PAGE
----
When it comes to air conditioner sizing, one size definitely doesn't fit all. It is important to consider several factors in order to ensure your home remains at a comfortable temperature all year long, that you aren't wasting energy and money, and that your unit will have good longevity. Choosing an air conditioner size that is too large forces your unit to run constantly in short bursts, which can cause the unit to burn out faster. Furthermore, if you unit is running in short busts, it allows heat and humidity to creep back into the house, which can cause damage over time.
Selecting an air conditioner size that is too small wastes lots of energy and money, because the AC is constantly running to try to cool your home, even though it will never be able to properly do so.
Now that you know the importance of properly sizing your air conditioning unit, you need to know how to figure out the correct size.
Air Conditioning Sizing You already know air conditioning units come in different sizes, but do you know how the size of air conditioning units is measured?
Central air conditioning units are measured in tons. This measurement is based on the unit's ability to cool your home. For example, a 1 ton unit will cool 12,000 BTUs (British Thermal Units) per hour. With every 1 increase in tons, the BTUs increase by 12,000. This means a 4.5 ton unit will cool 54,000 BTUs. If you aren't familiar with the term BTU, it means the amount of energy needed to cool or heat a pound of water by one degree F°.
Most central air conditioning units used in homes range between 1-5 tones, and come in half ton intervals. For example, your home could use a 3.5 ton unit. Units over 5 tons are commonly used for commercial spaces. Even if you have a very large home or mansion, you won't use an over 5 ton unit.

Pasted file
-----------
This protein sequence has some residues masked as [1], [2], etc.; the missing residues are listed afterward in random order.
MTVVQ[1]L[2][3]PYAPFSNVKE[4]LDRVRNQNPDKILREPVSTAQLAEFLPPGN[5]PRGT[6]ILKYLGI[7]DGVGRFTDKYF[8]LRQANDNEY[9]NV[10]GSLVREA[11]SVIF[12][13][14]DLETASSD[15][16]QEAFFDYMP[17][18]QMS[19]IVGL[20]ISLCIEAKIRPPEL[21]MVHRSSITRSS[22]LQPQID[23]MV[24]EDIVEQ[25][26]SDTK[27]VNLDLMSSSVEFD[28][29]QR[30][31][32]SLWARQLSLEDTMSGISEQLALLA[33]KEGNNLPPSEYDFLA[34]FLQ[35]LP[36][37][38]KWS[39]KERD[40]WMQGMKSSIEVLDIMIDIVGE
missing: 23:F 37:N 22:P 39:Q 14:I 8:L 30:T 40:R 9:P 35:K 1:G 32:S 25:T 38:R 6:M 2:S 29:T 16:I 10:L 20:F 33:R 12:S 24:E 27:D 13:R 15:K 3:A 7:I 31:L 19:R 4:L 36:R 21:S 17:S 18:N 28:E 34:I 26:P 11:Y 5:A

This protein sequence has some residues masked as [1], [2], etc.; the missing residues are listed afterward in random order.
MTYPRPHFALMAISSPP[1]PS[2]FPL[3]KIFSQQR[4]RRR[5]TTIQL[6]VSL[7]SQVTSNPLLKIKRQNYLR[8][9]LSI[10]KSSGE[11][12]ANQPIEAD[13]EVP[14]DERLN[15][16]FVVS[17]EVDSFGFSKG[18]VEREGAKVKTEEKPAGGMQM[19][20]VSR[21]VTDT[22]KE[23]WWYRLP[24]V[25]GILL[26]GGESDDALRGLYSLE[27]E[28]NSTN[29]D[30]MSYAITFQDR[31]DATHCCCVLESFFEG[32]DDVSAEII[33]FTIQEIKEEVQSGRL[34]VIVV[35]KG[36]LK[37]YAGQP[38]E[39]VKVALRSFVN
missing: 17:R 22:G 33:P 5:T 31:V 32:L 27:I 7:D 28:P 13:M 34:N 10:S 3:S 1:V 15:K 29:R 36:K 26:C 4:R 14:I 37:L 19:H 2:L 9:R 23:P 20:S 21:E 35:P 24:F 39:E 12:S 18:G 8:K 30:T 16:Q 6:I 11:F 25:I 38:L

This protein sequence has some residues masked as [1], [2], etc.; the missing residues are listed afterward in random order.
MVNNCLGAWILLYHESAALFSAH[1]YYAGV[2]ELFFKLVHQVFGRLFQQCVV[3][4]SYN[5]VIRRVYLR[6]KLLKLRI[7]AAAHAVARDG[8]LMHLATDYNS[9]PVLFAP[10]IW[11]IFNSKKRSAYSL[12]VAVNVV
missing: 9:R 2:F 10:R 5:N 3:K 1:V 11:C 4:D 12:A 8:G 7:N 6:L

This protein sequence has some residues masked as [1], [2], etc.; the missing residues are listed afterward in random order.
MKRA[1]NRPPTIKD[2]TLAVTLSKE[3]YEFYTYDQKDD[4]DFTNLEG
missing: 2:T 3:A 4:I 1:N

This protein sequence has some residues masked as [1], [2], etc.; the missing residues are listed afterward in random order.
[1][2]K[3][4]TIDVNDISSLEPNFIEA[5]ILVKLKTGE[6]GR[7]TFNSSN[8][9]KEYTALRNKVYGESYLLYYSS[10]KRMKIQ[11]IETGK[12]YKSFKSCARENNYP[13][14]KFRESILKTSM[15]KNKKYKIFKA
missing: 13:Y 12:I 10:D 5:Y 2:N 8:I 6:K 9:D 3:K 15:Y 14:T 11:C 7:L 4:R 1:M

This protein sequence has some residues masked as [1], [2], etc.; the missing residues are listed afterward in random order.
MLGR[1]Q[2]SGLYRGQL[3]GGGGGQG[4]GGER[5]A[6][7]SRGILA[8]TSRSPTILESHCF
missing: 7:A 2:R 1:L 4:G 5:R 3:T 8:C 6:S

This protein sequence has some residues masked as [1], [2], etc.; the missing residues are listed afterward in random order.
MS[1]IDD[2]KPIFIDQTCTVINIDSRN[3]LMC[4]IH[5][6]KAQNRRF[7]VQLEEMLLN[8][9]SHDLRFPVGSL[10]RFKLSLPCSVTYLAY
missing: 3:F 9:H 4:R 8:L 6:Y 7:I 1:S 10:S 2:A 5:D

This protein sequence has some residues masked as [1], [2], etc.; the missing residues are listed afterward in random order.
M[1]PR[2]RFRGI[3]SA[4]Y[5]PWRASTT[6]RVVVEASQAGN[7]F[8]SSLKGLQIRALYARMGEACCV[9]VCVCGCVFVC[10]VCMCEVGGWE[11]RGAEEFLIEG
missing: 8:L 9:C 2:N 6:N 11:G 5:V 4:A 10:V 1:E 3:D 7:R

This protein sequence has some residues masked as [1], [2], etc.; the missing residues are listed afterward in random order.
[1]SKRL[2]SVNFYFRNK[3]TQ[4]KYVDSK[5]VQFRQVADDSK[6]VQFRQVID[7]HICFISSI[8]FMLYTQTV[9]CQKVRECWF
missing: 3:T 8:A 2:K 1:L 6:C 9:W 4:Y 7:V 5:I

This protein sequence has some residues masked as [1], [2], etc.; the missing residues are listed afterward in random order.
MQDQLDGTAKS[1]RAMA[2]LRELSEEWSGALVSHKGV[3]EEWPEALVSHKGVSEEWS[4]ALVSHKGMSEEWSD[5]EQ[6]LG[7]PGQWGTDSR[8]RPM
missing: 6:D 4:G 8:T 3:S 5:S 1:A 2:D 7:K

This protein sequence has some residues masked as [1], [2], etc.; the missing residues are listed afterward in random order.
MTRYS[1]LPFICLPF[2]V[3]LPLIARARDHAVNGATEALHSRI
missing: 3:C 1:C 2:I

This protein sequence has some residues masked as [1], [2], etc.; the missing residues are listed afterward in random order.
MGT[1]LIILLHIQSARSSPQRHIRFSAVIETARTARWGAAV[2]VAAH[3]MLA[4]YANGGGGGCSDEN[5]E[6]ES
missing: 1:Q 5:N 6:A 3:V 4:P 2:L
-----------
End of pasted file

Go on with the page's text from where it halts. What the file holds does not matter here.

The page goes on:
To calculate the size of the unit your home will need, you can use one of two methods. The first is to take the square footage of your home and multiply it by 25. Then take that number and divide it by 12,000 and subtract .05
((sq feet x25)/12,000)-.05= AC ton needed)
The other method is to use the Air Conditioning Square Footage Range by Climate Zone chart. Start by finding your location on the map of the US, which has been divided into five zones. Once you know your zone color, locate your home's square footage, and then you will find the proper air conditioning unit size.
Consulting an Expert If you aren't sure about air conditioner sizing for your home, you can always consult an air conditioning specialist. These specialists will analyze additional aspects of your home, including:
- The size of the living space
- When the home was built
- If there is an existing ventilation and ductwork system, and how well it works
- If your home has proper insulation
- Which exterior and interior areas receive the most exposure to the sun
- How much shade your home receives from trees and shrubs
- How many windows your home has, which direction the windows face, as well as the age and condition of those windows